The shafts were dug so that people could get at the flint lying at different depths. Flint veins were exploited by making numerous perforations of small diameter. This offered safety against possible cave-ins, and helped increase the amount of flint that could be obtained.
However, extraction work and digging became more difficult as the shafts became deeper. At greater depths visibility became poorer, the lack of space hindered digging, and it became ever harder to remove soil and stones to the surface.
The shafts at Casa Montero vary in depth from 0.63 - 9.26 m. The density of shafts is evidence of the use of the mine by several generations of Neolithic groups.
No shafts were found that crossed one another, indicating that the Neolithic miners who used the site knew the positions of earlier shafts. Rubble left at the surface probably identified those areas already mined.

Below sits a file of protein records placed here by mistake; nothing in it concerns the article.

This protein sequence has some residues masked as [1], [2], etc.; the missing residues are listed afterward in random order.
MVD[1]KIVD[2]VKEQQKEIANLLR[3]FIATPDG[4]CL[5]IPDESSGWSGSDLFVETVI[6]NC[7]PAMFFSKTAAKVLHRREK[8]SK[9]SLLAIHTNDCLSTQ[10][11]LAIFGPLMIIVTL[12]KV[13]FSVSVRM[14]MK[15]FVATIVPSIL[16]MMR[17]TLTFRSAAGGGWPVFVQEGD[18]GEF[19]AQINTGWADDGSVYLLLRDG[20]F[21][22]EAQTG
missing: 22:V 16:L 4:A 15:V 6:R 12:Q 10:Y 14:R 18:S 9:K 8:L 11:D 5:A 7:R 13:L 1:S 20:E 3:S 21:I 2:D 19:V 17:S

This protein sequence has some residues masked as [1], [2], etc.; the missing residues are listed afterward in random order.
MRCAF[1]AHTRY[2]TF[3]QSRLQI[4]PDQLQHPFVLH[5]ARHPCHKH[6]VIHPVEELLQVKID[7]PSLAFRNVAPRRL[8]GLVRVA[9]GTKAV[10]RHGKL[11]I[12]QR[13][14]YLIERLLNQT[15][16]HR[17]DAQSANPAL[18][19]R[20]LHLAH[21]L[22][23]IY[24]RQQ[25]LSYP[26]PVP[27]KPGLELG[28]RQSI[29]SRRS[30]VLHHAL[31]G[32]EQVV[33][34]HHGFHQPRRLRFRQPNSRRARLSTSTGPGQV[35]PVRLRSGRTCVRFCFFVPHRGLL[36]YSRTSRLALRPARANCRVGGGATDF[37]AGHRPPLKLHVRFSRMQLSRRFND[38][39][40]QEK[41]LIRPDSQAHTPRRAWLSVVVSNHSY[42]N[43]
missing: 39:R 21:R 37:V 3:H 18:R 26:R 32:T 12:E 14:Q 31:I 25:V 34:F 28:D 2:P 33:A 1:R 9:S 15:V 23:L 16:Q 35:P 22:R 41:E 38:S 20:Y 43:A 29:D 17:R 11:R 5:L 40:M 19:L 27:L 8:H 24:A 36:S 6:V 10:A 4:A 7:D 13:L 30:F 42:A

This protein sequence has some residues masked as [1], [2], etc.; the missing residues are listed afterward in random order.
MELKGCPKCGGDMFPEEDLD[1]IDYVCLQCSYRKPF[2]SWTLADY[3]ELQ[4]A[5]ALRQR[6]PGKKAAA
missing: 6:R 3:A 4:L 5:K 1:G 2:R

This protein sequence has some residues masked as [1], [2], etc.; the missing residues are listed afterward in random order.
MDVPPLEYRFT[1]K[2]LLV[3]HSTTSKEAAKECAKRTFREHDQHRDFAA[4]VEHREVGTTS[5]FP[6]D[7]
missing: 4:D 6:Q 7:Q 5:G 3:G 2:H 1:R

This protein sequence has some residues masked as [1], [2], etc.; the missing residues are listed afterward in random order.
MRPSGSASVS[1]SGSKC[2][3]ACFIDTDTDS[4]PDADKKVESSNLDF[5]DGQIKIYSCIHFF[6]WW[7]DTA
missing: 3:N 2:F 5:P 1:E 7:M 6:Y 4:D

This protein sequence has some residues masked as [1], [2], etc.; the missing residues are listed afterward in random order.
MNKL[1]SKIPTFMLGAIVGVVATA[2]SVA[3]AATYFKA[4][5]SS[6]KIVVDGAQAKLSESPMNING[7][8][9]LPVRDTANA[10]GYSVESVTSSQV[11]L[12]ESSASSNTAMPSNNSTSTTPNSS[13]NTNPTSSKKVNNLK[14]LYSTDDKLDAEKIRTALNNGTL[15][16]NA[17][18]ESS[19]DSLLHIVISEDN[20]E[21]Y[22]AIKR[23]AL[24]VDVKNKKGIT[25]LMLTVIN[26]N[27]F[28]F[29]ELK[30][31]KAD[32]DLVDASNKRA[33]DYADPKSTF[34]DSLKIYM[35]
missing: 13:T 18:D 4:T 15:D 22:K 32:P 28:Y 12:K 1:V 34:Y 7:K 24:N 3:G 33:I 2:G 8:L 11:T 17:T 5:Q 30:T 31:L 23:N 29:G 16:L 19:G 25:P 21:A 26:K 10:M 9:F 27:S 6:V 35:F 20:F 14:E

Shafts from which flint was extracted were distinguishable from others that were not dug past the exploratory stage. The ‘exploratory’ shafts were no deeper than 1-2 m, stopping at clay levels where there was no opaline flint to extract. These exploratory shafts were always found at the edge of the site where the best flint runs out. The miners may have had very good geological knowledge of the area.
The ‘extraction’ shafts were very homogeneous in terms of their fillings and the material recovered from them, but variable in shape. Two types of extraction shaft were identified: ‘irregular’, with a sinuous profile and a maximum depth of about 2.5 m, and ‘chimney-like’ with regular, vertical walls and a depth of up to nearly 10 m.
The western limit of the site with a shaft exposing two veins of flint
Photo: The Casa Montero Team.
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